Published 6 years ago
I read my first chapter book sitting in a banana chair. You know the curved ones that sit right on the ground so you can rock back and forth? It wasn’t that the chair made reading easier or anything, but there was something about that banana chair that said, “this chair is for leisure reading.”
The banana chair was a gift from one of my aunts. Looking back now, a banana chair seems a little unusual for a gift, but as kids we thought it was super cool. Again, as an adult, I don’t understand why. Banana chairs are pretty narrow, and there’s not always tons of cushion. But then again, I don’t know why I used to love Spaghettios either.
By the time we had our banana chair I was five, and just getting into my first chapter books. I still remember my very first one, Mr. Apple’s Family. It’s all about Mr. Apple and his many children–each named after an Apple. But it’s not story that makes me remember, it’s the feeling.
At that time, my family was living in the Dominican Republic. There was a tiny English library near our home in Santo Domingo. We didn’t have TV, and electricity was spotty anyway, so reading became a favorite hobby. The banana chair sat in our study room where our mom taught us home school, and on hot, sweaty days, you’d find me and a couple siblings quietly tucked away in different corners of the room reading for an hour or more at a time. Always, one of us was in the banana chair.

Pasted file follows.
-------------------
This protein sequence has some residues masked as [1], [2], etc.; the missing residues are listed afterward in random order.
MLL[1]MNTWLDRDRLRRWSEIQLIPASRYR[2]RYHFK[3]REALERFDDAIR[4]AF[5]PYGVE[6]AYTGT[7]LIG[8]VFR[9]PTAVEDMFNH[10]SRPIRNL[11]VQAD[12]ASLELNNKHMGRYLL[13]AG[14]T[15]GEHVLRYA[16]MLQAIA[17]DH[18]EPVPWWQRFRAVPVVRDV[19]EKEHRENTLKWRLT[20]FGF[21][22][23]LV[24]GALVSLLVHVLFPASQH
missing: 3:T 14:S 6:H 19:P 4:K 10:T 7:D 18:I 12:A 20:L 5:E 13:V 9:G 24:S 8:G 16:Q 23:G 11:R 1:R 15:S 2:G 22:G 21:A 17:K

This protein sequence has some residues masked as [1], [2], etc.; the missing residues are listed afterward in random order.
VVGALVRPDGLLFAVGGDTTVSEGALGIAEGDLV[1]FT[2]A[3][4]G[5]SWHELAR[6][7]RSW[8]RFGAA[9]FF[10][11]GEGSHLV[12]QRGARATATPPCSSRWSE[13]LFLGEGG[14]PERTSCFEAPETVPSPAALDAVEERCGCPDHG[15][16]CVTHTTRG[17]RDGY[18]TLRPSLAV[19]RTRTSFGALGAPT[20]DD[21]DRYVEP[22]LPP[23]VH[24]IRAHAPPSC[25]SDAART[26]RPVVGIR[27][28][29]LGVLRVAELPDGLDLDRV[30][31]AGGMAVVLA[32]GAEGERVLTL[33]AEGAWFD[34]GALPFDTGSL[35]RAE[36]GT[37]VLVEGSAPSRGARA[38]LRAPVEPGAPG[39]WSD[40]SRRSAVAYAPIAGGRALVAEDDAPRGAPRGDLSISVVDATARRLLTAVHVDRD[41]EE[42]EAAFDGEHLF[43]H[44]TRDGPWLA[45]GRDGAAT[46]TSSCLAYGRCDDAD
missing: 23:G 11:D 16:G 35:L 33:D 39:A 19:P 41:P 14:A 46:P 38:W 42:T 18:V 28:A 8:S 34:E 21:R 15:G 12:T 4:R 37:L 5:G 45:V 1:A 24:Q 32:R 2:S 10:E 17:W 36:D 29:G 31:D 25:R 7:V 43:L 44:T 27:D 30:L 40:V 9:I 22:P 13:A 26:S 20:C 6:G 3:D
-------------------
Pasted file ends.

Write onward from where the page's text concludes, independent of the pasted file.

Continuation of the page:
We visited the library once every two weeks or so to exchange books. My parents would say that it was a dingy little library, but to my 5-year-old self, the library was huge. I’ll never forget looking up at the books stacked to the ceiling on white shelves.
Now, back to that feeling I was talking about.
I don’t think most people vividly remember picking out their first chapter book, but I do. Why? Because it was a big deal. I was immensely proud of myself. Proud that I could sound out words. Proud that I was “big” enough to read whole sentences. Proud that I could do so much more than just look at the pictures and wait for someone else to read to me. Now reading was my own–I didn’t have to wait for anybody to read to me. I was empowered.
So whether that little English library was frumpy or not, I’ll remember it forever. I’ll remember that my dad loved reading Tom Clancy books like The Hunt for Red October. I’ll remember how those books were way up high on the tallest shelves near the door. I’ll remember the full row of Hardy Boys adventure books–the books that became my brother Kesler’s and my favorites before long. I’ll remember the Louis L’amour cowboy books my brother Chandler read there. And I’ll remember that silly banana chair.
I’ll remember all that, because I’ll remember the feeling.
I’m curious to hear about your own early reading experiences. Do you remember your first chapter book? Or a favorite reading room or chair? Leave a comment below!
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